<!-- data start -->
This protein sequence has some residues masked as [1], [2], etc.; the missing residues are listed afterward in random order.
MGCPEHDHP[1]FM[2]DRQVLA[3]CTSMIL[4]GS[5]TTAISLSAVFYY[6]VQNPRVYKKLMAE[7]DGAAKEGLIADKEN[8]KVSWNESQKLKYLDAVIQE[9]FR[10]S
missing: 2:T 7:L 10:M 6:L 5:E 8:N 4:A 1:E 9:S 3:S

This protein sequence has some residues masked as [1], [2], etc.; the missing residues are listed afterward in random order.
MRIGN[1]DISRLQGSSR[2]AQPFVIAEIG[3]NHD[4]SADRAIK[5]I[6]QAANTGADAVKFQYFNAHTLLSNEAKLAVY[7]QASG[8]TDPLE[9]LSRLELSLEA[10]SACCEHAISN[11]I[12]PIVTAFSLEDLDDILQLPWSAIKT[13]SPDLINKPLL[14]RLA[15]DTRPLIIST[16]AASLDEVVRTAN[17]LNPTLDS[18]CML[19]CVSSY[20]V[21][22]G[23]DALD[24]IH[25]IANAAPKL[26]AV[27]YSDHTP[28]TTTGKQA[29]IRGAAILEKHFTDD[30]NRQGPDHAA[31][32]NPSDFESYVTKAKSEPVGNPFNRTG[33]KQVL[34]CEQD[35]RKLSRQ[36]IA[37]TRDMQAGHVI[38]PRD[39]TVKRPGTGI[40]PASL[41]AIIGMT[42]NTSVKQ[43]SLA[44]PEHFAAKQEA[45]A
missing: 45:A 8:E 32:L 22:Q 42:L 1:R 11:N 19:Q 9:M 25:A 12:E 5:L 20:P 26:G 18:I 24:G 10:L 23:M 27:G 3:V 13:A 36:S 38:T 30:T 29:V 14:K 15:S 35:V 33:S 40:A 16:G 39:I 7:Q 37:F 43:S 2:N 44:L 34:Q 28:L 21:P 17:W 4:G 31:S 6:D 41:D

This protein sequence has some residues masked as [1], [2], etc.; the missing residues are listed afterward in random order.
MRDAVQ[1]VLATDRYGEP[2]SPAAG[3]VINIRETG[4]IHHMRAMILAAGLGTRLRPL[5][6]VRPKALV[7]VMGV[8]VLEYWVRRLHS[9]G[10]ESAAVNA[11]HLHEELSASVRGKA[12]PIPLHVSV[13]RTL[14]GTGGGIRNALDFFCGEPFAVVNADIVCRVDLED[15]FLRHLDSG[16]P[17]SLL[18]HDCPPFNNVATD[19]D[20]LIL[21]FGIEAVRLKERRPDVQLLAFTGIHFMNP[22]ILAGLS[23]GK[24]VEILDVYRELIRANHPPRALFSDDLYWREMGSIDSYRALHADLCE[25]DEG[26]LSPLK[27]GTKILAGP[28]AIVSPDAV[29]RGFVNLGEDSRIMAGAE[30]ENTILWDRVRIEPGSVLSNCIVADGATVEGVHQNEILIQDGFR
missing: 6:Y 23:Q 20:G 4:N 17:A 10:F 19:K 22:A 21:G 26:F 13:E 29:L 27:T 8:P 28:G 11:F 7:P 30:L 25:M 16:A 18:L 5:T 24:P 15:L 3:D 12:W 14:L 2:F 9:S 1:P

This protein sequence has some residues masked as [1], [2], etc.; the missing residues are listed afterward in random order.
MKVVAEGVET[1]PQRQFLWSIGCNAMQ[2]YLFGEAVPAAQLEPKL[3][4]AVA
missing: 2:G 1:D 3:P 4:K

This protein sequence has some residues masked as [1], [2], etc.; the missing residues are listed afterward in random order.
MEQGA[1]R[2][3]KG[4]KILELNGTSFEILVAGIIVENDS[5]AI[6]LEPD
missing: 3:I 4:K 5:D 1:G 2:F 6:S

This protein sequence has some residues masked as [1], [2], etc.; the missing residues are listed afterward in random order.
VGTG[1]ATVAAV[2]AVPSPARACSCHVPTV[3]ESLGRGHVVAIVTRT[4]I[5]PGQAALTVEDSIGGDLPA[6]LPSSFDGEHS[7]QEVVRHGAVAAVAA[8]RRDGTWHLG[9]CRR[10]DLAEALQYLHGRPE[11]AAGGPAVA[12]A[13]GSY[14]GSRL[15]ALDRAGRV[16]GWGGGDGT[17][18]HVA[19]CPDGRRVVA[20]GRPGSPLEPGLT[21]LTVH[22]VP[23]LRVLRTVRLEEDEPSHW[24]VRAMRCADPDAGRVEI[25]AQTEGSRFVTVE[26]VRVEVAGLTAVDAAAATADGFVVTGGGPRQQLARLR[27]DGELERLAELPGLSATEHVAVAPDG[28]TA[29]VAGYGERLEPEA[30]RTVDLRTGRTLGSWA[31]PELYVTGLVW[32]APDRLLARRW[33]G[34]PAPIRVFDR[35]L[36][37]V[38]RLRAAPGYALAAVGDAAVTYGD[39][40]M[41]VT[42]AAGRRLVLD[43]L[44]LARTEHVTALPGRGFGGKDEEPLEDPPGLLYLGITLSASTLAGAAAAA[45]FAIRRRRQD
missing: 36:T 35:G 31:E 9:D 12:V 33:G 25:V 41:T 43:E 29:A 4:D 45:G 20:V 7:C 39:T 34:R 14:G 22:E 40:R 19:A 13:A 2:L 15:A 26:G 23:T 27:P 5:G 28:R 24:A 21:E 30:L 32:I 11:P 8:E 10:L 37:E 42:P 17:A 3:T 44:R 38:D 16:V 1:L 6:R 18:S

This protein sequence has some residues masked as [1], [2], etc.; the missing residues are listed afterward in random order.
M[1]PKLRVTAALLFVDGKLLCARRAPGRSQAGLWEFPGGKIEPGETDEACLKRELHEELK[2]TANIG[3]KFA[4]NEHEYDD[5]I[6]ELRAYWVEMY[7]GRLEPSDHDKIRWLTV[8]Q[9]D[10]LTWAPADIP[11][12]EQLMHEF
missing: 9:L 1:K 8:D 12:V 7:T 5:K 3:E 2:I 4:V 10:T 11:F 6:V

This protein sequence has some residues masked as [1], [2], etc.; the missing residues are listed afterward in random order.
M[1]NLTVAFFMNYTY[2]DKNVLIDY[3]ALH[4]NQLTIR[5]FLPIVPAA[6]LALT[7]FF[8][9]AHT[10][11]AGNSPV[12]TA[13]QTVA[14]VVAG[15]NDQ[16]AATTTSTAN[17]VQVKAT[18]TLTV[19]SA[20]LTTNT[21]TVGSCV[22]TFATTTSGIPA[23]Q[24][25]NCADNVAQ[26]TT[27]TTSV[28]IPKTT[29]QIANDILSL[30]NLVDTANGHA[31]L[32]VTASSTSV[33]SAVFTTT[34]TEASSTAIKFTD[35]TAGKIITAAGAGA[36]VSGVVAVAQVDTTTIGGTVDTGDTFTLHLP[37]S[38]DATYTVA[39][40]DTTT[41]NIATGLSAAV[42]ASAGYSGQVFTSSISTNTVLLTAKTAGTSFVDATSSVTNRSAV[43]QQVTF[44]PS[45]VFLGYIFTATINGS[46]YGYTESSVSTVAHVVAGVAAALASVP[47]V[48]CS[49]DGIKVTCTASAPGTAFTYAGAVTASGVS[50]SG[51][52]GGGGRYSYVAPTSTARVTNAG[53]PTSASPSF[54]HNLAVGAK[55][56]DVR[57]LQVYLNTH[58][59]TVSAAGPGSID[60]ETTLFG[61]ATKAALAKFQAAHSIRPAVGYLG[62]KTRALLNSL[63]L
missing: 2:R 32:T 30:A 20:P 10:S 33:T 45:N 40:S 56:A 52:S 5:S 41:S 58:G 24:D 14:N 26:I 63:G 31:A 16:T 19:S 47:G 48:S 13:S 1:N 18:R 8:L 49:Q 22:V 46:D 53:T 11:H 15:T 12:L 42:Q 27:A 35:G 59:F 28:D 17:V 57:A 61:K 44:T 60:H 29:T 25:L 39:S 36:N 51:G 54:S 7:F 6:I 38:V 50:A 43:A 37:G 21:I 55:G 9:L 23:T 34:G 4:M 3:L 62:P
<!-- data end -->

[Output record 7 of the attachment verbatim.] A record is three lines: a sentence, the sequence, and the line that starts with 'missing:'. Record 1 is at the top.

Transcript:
This protein sequence has some residues masked as [1], [2], etc.; the missing residues are listed afterward in random order.
M[1]PKLRVTAALLFVDGKLLCARRAPGRSQAGLWEFPGGKIEPGETDEACLKRELHEELK[2]TANIG[3]KFA[4]NEHEYDD[5]I[6]ELRAYWVEMY[7]GRLEPSDHDKIRWLTV[8]Q[9]D[10]LTWAPADIP[11][12]EQLMHEF
missing: 9:L 1:K 8:D 12:V 7:T 5:K 3:E 2:I 4:V 10:T 11:F 6:V